Because of this, the industry doesn’t even have to own up that it is exporting one of the most potent human carcinogens ever encountered. Conservative estimates put the annual death toll from asbestos at in excess of 100,000 victims.
A global trade union campaign to stop the deadly trade in chrysotile asbestos is underway as the United Nations prepares to vote on whether to add the toxic mineral to a list of dangerous substances. Global union federation IndustriALL and its affiliate, the Australian Manufacturing Workers’ Union (AMWU), are mounting pressure on countries preparing to vote on listing chrysotile asbestos under the Rotterdam Convention at a UN conference in Geneva, Switzerland from 11 to 14 May.
The Convention lists other types of asbestos, but not chrysotile, which is just as deadly and the only type of asbestos still in commercial use. All forms of asbestos cause cancers and lung diseases such as asbestosis. The World Health Organisation estimates that 100,000 people a year die from exposure to asbestos.
A powerful advertising campaign on trams and buses running through the heart of Geneva is set to remind residents and conference visitors about the alarming dangers of asbestos. Beginning on 6 May, it will run for two weeks.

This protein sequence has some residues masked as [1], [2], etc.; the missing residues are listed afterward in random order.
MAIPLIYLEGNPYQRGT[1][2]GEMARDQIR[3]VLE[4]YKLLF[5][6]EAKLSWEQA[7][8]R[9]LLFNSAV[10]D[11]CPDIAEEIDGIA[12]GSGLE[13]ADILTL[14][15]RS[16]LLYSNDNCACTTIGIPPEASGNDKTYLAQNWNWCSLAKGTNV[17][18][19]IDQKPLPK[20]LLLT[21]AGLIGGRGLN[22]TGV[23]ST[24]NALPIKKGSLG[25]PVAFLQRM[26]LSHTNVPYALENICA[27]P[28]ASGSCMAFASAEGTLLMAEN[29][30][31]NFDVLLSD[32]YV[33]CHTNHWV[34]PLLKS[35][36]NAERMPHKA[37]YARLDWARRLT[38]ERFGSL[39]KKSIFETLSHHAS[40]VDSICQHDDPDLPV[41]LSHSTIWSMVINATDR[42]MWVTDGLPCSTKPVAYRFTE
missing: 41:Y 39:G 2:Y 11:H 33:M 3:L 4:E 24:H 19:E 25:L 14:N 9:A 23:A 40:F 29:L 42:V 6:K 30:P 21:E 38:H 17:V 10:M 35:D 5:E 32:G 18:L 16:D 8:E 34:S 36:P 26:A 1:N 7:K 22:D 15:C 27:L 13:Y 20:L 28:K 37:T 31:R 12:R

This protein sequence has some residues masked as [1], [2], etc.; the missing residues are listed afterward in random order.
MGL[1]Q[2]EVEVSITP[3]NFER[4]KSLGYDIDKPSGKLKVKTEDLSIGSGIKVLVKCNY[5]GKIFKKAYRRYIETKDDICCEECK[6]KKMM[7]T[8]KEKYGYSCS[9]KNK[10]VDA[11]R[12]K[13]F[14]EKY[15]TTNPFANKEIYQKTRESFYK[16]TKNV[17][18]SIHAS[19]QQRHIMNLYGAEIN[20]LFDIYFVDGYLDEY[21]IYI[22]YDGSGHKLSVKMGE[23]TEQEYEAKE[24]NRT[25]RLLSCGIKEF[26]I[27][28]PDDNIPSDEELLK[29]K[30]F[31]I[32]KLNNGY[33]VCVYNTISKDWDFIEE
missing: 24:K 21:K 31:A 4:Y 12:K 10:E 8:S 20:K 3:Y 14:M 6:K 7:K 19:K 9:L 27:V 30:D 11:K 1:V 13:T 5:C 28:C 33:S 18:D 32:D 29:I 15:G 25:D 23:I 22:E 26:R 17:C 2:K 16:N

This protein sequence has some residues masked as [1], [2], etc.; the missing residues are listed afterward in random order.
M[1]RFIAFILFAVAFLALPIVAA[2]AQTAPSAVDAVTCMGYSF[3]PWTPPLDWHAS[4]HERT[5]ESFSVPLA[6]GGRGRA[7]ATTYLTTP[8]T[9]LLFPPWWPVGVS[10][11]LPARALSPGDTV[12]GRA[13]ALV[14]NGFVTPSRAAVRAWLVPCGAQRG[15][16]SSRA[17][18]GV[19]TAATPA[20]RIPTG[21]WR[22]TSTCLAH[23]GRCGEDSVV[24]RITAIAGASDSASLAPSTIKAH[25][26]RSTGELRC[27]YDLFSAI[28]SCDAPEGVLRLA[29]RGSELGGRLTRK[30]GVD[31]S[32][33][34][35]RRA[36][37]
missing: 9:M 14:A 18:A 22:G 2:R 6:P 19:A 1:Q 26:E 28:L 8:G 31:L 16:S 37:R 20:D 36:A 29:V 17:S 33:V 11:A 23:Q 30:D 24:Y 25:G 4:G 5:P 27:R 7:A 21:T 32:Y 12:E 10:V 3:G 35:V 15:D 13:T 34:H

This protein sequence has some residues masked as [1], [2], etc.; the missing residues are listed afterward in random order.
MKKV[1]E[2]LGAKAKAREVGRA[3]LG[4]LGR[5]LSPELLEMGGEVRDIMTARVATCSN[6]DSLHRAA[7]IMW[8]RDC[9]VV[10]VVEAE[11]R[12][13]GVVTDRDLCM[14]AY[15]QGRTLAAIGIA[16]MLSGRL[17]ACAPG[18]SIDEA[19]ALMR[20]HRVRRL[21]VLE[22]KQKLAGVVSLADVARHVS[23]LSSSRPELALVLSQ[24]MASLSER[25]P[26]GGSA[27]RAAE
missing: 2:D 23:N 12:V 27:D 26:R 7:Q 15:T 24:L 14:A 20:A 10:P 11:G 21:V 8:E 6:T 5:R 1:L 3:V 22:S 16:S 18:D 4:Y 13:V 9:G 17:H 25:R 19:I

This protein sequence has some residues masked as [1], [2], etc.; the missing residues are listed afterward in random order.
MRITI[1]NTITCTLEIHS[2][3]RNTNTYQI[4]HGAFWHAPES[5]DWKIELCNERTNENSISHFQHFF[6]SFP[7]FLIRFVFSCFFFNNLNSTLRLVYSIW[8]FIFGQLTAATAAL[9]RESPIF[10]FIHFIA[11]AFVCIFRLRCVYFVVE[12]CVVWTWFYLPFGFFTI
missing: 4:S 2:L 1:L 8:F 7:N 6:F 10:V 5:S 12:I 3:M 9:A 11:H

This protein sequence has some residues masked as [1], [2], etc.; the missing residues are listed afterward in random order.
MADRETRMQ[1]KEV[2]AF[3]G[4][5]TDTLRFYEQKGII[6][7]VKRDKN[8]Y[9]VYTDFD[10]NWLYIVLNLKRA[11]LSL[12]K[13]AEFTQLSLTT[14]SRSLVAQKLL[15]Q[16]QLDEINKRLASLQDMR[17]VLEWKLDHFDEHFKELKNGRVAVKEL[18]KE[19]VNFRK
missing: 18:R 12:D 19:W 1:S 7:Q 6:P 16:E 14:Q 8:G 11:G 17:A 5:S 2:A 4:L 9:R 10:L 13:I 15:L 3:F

And yet 2 million tonnes of chrysotile asbestos are still traded every year without any international regulation. Although banned in 50 nations, in countries such as India and Indonesia, consumption is increasing. Major asbestos exporters – Russia, Brazil and Kazakhstan, as well as India, are set to veto restrictions on exporting chrysotile asbestos under the Convention.
Jyrki Raina, IndustriALL’s general secretary, said: “The sickening trade in asbestos has to end. All asbestos kills. These countries need to take responsibility and stop mining asbestos and stop using it.”
A number of trade union affiliates have responded to the call from IndustriALL and written to their governments, demanding that they support the listing of chrysotile under the Convention at the Geneva conference next week. IndustriALL has also been working with the Building and Woodworkers’ International (BWI) global union in the campaign.